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Article
Nature Genetics  36, 1065 - 1071 (2004)
Published online: 7 September 2004; | doi:10.1038/ng1423

Active genes dynamically colocalize to shared sites of ongoing transcription

Cameron S Osborne1, Lyubomira Chakalova1, Karen E Brown2, David Carter1, 4, Alice Horton1, Emmanuel Debrand1, Beatriz Goyenechea1, Jennifer A Mitchell1, Susana Lopes3, 4, Wolf Reik3 & Peter Fraser1

1  Laboratory of Chromatin and Gene Expression, The Babraham Institute, Babraham Research Campus, Cambridge, CB2 4AT, UK.

2  Chromosome Biology Group, Imperial College Faculty of Medicine, Hammersmith Hospital Campus, Du Cane Road, London, W12 ONN, UK.

3  Laboratory of Developmental Genetics and Imprinting, The Babraham Institute, Babraham Research Campus, Cambridge, CB2 4AT, UK.

4  Present addresses: Sir William Dunn School of Pathology, Oxford University, South Parks Road, Oxford, OX1 3RE, UK (D.C.); The Wellcome Trust/Cancer Research UK Institute, Tennis Court Road, Cambridge, CB2 1QR, UK (S.L.).

Correspondence should be addressed to Peter Fraser peter.fraser@bbsrc.ac.uk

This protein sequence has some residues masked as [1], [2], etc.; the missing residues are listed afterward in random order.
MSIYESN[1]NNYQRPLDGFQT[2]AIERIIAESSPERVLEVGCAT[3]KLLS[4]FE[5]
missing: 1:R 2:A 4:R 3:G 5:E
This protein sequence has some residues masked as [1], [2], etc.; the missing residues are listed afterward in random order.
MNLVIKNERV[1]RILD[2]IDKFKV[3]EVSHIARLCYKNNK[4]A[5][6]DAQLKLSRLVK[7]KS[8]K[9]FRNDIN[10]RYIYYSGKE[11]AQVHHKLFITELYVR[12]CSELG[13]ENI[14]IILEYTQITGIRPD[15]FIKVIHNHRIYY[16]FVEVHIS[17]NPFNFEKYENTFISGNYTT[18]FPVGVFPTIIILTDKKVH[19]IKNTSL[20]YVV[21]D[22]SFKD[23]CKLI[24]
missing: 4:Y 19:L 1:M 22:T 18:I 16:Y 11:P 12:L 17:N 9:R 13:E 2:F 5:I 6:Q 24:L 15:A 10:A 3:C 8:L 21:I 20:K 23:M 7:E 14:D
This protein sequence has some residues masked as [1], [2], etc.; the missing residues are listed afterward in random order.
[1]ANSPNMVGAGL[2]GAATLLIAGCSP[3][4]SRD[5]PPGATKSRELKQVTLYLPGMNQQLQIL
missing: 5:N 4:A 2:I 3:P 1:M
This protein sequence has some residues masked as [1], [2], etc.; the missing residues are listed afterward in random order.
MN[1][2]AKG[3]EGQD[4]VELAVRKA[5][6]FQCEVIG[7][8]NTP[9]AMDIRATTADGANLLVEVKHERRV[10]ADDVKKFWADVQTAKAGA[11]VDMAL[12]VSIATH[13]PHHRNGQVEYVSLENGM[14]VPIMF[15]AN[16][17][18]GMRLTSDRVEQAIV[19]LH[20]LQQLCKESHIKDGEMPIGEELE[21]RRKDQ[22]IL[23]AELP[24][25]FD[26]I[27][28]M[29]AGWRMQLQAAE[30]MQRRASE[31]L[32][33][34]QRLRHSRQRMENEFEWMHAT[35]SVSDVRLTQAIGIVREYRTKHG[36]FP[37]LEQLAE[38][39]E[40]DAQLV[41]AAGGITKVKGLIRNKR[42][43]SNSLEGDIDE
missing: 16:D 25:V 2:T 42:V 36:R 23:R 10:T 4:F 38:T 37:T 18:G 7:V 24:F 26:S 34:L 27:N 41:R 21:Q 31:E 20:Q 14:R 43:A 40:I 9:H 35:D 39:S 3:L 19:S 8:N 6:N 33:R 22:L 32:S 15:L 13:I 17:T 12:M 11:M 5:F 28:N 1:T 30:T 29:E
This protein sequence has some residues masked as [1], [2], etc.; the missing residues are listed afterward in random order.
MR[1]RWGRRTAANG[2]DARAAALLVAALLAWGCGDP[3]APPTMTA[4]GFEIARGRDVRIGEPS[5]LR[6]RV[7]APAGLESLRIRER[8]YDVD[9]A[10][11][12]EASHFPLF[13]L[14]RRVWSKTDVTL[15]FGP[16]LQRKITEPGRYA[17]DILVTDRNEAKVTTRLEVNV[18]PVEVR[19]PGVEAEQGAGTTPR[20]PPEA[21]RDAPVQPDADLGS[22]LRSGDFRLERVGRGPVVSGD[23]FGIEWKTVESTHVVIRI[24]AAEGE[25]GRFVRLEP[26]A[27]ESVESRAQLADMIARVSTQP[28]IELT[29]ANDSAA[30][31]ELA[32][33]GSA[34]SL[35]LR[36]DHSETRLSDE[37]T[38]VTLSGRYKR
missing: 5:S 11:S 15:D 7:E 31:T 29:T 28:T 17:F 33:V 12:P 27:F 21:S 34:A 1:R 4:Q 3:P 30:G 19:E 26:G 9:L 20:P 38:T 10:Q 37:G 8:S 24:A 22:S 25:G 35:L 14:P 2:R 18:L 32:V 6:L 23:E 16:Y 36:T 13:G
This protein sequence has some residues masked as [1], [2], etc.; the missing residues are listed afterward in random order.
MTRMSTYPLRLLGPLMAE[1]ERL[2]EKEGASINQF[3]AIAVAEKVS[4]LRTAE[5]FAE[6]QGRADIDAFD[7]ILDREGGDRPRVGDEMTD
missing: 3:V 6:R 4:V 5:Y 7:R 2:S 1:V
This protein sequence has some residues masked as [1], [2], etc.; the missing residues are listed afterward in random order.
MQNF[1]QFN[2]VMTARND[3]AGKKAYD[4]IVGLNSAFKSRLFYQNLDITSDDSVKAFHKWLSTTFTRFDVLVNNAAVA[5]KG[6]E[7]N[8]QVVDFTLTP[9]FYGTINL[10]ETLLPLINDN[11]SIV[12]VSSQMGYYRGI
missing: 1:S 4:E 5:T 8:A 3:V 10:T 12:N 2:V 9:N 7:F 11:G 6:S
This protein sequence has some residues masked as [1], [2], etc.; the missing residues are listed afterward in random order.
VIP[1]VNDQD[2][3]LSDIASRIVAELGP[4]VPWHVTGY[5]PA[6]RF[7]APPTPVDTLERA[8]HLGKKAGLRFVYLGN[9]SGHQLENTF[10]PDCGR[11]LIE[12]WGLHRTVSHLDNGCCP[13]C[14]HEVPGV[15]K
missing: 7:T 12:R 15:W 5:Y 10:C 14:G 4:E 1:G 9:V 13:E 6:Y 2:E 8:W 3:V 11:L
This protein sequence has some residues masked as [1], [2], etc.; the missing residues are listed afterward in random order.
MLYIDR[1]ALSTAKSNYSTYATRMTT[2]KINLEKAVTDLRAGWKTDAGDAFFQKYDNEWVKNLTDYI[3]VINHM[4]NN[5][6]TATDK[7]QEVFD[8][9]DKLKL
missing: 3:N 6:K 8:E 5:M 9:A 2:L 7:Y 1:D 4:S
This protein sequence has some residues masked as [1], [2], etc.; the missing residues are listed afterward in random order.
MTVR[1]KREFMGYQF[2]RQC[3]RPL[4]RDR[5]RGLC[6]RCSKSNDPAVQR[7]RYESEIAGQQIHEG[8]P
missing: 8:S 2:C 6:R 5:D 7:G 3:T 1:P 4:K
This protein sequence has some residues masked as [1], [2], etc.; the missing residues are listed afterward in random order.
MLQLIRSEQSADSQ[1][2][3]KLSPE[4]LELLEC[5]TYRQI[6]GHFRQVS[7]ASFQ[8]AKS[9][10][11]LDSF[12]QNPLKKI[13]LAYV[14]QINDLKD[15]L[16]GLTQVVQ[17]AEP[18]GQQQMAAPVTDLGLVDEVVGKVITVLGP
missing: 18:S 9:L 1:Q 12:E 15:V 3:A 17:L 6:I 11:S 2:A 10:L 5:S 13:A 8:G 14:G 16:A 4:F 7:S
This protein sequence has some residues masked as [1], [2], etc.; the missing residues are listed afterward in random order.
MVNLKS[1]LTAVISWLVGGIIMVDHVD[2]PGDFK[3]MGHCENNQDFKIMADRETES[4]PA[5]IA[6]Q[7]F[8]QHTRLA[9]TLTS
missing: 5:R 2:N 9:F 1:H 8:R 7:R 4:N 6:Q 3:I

The intranuclear position of many genes has been correlated with their activity state, suggesting that migration to functional subcompartments may influence gene expression. Indeed, nascent RNA production and RNA polymerase II seem to be localized into discrete foci or 'transcription factories'. Current estimates from cultured cells indicate that multiple genes could occupy the same factory, although this has not yet been observed. Here we show that, during transcription in vivo, distal genes colocalize to the same transcription factory at high frequencies. Active genes are dynamically organized into shared nuclear subcompartments, and movement into or out of these factories results in activation or abatement of transcription. Thus, rather than recruiting and assembling transcription complexes, active genes migrate to preassembled transcription sites.

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Nature Genetics
ISSN: 1061-4036
EISSN: 1546-1718
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